‘That is, in short, I fain would learn The highest sum that I could earn.’

By Dr. Jack C. Lane

When a Rollins poet sought more dough, did his boss say yes or no?

Right: Starr's original rhyming request for a raise, followed by Holt's pithy but equally creative response.

Nathan Starr wanted a raise. He deserved a raise. The popular Rollins College professor, an expert in Arthurian literature, decided that the best way to broach the ticklish subject with Hamilton Holt, the writerly college president, was (for better or worse) to ask in verse. On Dec. 5, 1946, Starr sat down at his manual typewriter and composed the most creative (and literary) financial plea imaginable. Holt was handed the completed poem, entitled An Earnest Petition in Troublous Times, just as he was leaving his office to catch a flight to New York. From the airport, Holt dictated a reply to his assistant, which was relayed to Starr. Did the poetic ploy work? Holt’s response was noncommittal, but proved he could match Starr rhyme for rhyme. A quirky intellectual of the sort Holt loved to recruit for his faculty, Starr held bachelor’s, master’s and doctoral degrees from Harvard and a master’s degree from Oxford. (His 1954 book, King Arthur Today: The Arthurian Legend in English and American Literature, remains a classic of its genre.) It’s safe to speculate that Starr eventually got his raise, because he would remain at Rollins for seven more years. When he resigned in 1952 to join the faculty at the University of Florida, President Hugh McKean expressed keen regret, writing that Starr “carried with him that aura of a great teacher.” And, clearly, a clever negotiator.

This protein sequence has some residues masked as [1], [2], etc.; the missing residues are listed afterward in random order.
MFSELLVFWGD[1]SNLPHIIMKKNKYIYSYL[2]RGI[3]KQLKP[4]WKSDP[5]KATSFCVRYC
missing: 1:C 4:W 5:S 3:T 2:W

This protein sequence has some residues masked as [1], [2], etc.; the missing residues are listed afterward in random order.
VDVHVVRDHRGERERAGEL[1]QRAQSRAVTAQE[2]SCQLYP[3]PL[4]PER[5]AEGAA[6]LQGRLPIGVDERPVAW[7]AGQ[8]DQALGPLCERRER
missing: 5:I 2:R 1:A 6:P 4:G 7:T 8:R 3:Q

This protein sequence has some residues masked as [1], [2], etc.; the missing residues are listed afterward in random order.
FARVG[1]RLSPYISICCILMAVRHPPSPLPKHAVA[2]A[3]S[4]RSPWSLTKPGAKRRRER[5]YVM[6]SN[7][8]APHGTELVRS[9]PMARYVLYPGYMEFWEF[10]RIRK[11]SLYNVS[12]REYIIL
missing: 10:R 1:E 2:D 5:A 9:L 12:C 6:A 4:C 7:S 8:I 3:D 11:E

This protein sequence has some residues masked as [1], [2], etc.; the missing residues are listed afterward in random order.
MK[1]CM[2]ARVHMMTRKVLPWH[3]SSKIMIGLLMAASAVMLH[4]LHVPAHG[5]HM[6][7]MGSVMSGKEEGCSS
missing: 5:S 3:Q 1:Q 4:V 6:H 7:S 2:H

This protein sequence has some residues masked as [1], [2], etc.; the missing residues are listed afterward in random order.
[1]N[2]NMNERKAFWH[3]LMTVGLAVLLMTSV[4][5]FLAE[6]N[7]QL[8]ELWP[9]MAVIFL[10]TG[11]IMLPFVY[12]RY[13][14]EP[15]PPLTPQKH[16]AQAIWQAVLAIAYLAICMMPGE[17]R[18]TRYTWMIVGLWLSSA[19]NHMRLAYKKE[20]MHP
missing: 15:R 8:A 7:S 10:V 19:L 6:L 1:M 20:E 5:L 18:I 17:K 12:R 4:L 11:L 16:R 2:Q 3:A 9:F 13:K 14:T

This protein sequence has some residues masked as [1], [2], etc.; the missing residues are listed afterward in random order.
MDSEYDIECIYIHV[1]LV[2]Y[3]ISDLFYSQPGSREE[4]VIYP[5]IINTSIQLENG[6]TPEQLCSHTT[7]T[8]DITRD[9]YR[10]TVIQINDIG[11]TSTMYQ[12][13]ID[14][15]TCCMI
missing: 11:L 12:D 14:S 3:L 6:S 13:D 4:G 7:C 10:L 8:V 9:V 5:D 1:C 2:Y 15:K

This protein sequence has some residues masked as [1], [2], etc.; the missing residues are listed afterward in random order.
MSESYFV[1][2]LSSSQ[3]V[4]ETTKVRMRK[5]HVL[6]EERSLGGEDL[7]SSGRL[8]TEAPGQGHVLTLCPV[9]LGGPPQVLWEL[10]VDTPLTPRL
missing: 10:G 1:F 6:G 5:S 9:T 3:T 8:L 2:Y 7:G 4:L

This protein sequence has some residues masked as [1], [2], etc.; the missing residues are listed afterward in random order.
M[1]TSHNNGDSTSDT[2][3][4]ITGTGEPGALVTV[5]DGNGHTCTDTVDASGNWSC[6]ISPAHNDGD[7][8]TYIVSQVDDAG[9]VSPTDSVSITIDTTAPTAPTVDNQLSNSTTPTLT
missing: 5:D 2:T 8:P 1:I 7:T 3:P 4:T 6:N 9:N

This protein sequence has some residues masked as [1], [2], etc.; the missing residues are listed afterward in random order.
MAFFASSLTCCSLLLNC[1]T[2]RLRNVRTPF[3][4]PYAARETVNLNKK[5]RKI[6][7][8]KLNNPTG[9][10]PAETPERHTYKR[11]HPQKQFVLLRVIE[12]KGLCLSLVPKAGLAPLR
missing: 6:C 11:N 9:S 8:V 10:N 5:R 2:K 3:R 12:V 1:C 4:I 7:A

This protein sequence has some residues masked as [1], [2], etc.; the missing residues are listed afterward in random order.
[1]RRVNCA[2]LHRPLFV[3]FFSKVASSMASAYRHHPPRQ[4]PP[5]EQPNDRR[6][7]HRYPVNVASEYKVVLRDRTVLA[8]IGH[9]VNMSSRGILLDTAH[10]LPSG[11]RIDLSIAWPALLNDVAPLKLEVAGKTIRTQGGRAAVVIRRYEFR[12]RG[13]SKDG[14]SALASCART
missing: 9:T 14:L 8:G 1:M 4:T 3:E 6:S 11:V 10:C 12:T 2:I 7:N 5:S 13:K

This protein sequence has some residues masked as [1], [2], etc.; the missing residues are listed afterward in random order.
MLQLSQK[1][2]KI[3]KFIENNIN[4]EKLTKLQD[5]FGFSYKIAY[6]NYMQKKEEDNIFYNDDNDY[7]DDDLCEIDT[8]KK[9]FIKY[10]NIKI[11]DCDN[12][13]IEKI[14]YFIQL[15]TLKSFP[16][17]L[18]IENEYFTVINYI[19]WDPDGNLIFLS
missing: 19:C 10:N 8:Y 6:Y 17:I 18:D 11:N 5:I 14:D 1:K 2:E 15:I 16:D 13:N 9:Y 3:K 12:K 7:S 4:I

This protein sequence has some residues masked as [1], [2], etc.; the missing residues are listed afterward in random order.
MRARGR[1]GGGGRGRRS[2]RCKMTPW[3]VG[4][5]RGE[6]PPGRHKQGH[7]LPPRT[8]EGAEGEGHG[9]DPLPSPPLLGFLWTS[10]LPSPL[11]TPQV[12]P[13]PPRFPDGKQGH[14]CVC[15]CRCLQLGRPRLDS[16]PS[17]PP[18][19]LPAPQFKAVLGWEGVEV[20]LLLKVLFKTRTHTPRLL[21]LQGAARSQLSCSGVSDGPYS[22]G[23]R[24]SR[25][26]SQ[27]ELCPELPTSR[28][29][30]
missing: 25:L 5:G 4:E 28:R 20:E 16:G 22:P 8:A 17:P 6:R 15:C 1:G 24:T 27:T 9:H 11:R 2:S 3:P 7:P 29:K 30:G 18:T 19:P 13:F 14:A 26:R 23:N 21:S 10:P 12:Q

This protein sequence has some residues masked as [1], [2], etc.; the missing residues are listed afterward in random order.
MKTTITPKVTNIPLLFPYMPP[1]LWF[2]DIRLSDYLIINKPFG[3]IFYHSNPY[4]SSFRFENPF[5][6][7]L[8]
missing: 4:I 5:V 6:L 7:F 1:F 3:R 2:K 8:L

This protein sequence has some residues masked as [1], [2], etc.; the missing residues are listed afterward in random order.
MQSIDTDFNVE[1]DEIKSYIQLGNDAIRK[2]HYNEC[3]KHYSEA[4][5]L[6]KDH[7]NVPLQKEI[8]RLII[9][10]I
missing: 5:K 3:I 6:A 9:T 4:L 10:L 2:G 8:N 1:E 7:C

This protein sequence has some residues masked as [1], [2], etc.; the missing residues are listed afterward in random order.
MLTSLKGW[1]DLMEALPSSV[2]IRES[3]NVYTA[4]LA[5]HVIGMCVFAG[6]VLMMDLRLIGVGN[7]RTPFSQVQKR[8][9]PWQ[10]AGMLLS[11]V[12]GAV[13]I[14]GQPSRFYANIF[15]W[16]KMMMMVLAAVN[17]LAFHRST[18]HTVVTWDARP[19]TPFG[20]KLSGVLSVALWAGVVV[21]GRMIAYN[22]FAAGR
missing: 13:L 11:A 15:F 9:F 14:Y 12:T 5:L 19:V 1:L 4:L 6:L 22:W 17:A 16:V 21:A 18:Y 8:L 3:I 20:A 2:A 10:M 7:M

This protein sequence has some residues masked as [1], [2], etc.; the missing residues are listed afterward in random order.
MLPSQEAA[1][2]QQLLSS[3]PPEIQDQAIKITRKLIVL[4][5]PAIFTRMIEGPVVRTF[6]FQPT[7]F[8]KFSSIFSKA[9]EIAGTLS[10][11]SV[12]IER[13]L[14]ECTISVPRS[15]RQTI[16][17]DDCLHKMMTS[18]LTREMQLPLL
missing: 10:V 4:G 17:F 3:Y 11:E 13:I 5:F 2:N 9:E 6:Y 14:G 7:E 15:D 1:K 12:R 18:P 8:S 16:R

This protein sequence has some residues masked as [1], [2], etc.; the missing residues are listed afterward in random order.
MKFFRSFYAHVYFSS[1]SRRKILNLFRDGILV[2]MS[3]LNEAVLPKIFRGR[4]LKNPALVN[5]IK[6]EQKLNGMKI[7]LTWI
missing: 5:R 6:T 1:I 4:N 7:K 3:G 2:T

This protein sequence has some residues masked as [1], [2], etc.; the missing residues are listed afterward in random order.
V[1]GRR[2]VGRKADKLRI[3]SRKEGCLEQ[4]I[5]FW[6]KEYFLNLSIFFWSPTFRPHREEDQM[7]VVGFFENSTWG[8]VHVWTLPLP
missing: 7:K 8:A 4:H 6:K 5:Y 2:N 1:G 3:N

Share This Post